Friday, August 27, 2010

Seventy-five years ago at the Bloody Angle... Then and Now

In 1935, the F&SNMP was not yet a decade old, but work was being done to optimize the visitor experience. A road was under construction to bring vehicles around the entire inside of the Mule Shoe Salient, soon to be named Bloody Angle Drive. A large orientation sign had been placed near the Angle, the first of many that would, over time, be installed, removed, rewritten, replaced by something better, and then, repositioned numerous times, only to now be declared obsolete. The black and white photograph below, was taken in September of 1935. Interestingly, the camera position is directly in front of the McGowan's Brigade Monument, installed in May of 2009. The view looks roughly 33 degrees north east.
As you watch the slide show, notice the subtle changes. The roadway, not yet completed in the 1935 view, is in today's shot, totally removed in favor of the more intimate, pedestrian experience.
The trees in this slide show are interesting to take note of, particularly the three oaks that dominate the right hand side of the image. The left and center of the three are still with us today, now probably at or approaching their own centennial anniversary. They flank the path that takes visitors to the bridge crossing at the monuments. The third oak, at far right, has been gone for many years, having stood near the orientation compass at the top of the rise. Also profoundly changing over the years are the trees of the distant horizon line, and barely visible in the oldest image. Today, they create a wooded buffer, separating the Park from its new subdivision neighbor to the north. Other trees that were permitted to grow out in the swales, beyond the trench line, can be seen achieving their stature on the landscape. Currently, some of those trees have borne the extremes of conditions and  have succumb.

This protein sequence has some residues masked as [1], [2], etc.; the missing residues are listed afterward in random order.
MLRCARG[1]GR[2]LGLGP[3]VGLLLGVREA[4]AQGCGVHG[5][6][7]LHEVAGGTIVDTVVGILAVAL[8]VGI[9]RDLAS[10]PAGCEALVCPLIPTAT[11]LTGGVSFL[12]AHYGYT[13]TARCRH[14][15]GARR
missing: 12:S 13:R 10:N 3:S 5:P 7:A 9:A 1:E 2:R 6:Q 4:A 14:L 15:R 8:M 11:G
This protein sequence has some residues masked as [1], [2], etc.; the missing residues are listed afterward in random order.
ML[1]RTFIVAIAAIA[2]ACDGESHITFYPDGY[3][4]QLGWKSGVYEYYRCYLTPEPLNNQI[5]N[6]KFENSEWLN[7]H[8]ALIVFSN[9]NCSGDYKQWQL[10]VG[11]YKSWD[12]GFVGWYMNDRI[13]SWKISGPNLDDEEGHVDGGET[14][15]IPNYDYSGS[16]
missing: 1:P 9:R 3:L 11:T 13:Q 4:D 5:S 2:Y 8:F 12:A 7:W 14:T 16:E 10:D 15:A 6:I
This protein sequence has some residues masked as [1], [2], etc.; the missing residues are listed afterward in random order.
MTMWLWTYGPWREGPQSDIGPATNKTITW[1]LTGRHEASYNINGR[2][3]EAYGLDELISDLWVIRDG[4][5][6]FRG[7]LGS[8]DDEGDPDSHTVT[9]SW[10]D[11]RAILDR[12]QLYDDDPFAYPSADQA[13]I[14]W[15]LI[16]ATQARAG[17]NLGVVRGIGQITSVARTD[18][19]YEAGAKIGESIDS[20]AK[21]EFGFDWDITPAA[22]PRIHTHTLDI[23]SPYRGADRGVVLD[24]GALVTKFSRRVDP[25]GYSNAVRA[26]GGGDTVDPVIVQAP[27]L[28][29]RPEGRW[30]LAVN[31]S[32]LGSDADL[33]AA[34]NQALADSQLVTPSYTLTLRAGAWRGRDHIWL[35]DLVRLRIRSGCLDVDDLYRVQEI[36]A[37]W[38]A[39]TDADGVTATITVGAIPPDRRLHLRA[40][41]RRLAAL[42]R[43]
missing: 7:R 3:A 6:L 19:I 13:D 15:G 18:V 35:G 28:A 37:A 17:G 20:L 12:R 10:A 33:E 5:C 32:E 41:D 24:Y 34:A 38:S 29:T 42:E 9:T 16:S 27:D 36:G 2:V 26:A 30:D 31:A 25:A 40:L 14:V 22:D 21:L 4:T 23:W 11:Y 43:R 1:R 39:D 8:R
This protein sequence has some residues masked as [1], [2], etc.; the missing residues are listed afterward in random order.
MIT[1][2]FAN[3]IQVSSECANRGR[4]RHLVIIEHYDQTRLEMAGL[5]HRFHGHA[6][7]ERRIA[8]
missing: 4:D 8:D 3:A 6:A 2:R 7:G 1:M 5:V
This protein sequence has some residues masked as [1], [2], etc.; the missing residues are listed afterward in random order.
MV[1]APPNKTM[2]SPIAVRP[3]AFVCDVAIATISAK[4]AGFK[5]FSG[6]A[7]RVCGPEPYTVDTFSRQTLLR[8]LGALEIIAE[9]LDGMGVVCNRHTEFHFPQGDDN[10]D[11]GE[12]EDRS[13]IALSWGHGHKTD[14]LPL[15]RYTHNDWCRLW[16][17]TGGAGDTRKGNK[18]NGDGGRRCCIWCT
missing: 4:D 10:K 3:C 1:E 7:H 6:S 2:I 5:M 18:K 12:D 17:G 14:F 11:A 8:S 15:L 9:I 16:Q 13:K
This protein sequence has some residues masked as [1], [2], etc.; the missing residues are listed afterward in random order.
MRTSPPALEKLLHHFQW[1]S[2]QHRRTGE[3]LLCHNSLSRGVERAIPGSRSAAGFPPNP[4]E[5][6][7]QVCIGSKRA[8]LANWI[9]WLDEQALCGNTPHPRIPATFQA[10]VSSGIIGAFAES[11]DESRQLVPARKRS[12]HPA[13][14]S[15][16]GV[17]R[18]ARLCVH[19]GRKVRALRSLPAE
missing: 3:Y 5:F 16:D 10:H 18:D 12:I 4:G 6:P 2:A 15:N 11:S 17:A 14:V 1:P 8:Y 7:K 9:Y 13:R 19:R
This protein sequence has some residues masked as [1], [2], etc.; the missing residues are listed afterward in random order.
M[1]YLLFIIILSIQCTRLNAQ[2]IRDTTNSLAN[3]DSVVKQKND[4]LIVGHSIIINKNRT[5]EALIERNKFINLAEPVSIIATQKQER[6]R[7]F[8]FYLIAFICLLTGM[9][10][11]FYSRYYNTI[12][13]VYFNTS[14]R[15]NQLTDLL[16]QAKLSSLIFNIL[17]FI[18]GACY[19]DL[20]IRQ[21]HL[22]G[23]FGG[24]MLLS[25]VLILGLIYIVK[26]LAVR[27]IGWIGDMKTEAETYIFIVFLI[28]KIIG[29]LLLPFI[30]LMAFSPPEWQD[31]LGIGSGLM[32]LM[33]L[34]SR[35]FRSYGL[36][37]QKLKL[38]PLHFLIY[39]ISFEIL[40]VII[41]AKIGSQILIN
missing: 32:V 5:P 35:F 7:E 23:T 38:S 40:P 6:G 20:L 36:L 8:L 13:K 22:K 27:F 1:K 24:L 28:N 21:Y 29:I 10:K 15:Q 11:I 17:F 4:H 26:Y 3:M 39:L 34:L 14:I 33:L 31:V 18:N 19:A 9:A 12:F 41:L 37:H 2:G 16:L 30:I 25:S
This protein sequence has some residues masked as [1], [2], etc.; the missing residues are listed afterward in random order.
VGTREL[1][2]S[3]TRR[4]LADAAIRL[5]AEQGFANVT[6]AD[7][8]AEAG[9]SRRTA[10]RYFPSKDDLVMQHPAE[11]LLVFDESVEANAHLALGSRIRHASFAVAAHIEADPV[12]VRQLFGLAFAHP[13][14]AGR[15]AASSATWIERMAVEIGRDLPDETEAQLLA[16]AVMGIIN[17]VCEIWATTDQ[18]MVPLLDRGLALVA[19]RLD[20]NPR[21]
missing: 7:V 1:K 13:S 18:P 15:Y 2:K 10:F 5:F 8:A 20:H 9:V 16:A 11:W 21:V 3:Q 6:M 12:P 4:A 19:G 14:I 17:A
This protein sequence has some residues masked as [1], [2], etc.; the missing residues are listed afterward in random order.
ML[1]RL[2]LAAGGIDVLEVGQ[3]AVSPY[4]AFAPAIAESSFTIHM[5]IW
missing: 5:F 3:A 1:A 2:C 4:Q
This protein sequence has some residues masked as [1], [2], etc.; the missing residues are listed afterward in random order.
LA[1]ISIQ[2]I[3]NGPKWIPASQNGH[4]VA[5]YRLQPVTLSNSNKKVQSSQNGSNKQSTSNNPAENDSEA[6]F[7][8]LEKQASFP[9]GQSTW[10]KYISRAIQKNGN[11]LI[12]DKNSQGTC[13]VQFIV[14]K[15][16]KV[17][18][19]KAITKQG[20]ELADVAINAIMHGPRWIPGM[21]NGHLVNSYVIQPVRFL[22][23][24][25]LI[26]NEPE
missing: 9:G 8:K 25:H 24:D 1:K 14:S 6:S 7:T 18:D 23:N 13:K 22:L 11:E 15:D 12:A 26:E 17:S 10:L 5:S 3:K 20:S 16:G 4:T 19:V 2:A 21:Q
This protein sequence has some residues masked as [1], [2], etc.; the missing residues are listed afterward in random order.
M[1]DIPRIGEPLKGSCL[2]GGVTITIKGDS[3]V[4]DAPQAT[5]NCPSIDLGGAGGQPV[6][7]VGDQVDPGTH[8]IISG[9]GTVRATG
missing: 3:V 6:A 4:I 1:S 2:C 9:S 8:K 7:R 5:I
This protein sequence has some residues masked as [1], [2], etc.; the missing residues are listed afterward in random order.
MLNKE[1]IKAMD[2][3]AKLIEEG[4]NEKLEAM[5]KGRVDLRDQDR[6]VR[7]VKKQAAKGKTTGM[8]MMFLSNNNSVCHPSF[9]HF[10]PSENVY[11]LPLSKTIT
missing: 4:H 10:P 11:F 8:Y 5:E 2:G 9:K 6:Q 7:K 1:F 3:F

Soon, the wooden bridge across the Bloody Angle will be removed. Time marches on.

Please click on the image, it will take you to a larger screen for greater detail viewing.
When the "Picasa" window opens, click the "Full Screen" button at upper left to easily see a rolling slide show of the five images that make up the "then and now" transition.

1 comment:

Anonymous said...

John
That was great. It's one of the things that keeps bringing me back to this site.

Stephen Keating